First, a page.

Remembering Earl
Copyright 2005 by Rebecca Roberts
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A friend of 52 years lost her father, Earl, three weeks ago.  His death was completely unexpected.  Since the age of four, Kathi, and I were neighbors and best friends, so I too had a close relationship with “Kathi’s dad.  His ready smile and constant happy whistling, greatly define my childhood recollections of him.  Earl drove a Sunbeam Bread truck with a big picture of Little Miss Sunbeam on the side and that whistling announced his arrival home each night.  Although Earl and I now live a great distance from each other, in recent years, I have enjoyed several visits with him.  Much of our talk centered on his mammoth garden, at a farm just outside of my hometown, from which he sold vegetables to area restaurants, as well as keeping friends and family supplied with the all the freshest produce they could consume.  As we talked, his lined face was animated with excitement.  I saw the love of this garden in his eyes.

In summers he set up a small produce stand near the farm, where locals could buy from the many baskets heaped with freshly picked ripe red tomatoes, fat shiny watermelon, heavily netted golden cantaloupe, squash of several colors and shapes and young, crisp cucumbers.  Earl had always been a gardener, but this farm garden became his full time passion after retirement from Sunbeam.  He was a quiet man, but playful.  He loved animals and working with the earth.  The huge compost pile in his backyard next to the rabbit hutch had been an oddity in our neighborhood in the late 40’s & early 50’s.  Earl and his wife, Bobbi, had virtually grown up together.  They had married in their late teens & lived together for 63 years.

Kathi has never been in partnership with another person.  She has continued to live in our home state of Oregon, in a city only a few hours away from her folks, so perhaps she has remained in a way, the little girl daughter.  Her father’s death has been painful for her.

In our talks about Earl’s death and the process she is going through, I have been amazed at our different responses to the loss of a loved one.  I, who immerse myself in emotion, find great solace in allowing myself to deeply feel sadness.  Grieving and reminiscence are my friends.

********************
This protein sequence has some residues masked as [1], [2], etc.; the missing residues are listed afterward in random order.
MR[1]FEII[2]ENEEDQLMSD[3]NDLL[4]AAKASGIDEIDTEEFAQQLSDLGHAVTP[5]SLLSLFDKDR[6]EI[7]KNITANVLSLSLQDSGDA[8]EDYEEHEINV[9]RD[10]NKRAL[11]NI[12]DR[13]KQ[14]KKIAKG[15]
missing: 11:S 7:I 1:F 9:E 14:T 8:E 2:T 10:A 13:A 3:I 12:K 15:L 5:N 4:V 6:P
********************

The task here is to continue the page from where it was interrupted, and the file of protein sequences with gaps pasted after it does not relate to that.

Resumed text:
Kathi told me that soon after his death, the seeds Earl had ordered from numerous catalogs began to arrive. Before she could say more, I immediately pictured my own response, not the complete garden Earl would have planted, but a smaller version, or at least a few plants.  A memorial garden spot.  The rest of the seeds would remain a last connection to him that I would cherish.  As I leafed through the packets, I would remember him pouring over the catalogs during gloomy Oregon winter months, knowing how he looked forward to spring planting and then being focused on the tender care and feeding of his fruits and vegetables.  Later the staggered harvest times and the rewards of eating the best tomatoes and melons I’ve ever tasted.  Earl was in contact with melon growers around the world. They shared seeds and stories.  I first tasted green cantaloupe developed in Israel in his home picked an hour earlier from his garden.  You could not visit him without leaving his house with literally a crate of produce.  

As kids Kathi and I often went out to the farm, which was the home of Earl’s folks at that time.  We entertained ourselves by picking buckets of tomatoes and lugging them up the hill, to lie on our backs and cloud watch, while devouring every one.  In late summer, during watermelon season, we could walk out into the vine-covered patch and break open ripe melons, scooping out and eating only the warm, sugary hearts.  I can still hear that wet/crisp splitting sound as the melons broke open and feel the sticky juice running down my arms as I stuffed handfuls of succulent fruit into my mouth.

Boxes of apples, melons, tomatoes or some other fruit or vegetable of the season was always stacked in the mudroom at their house when we were kids.  When any of us came traipsing into the house we could help ourselves.  Kathi and her brothers, as well as their friends could eat as much as they wanted anytime and none of us ever thought of candy bars.  These would be my memories as I leafed through the seed packets.  Beloved reminders.  So I was shocked and saddened when Kathi said, that as the seeds arrived, she of course, sent them right back.  I said nothing, but experienced a stab of hurt and my own sense of sad loss.

Rebecca Roberts (2005)
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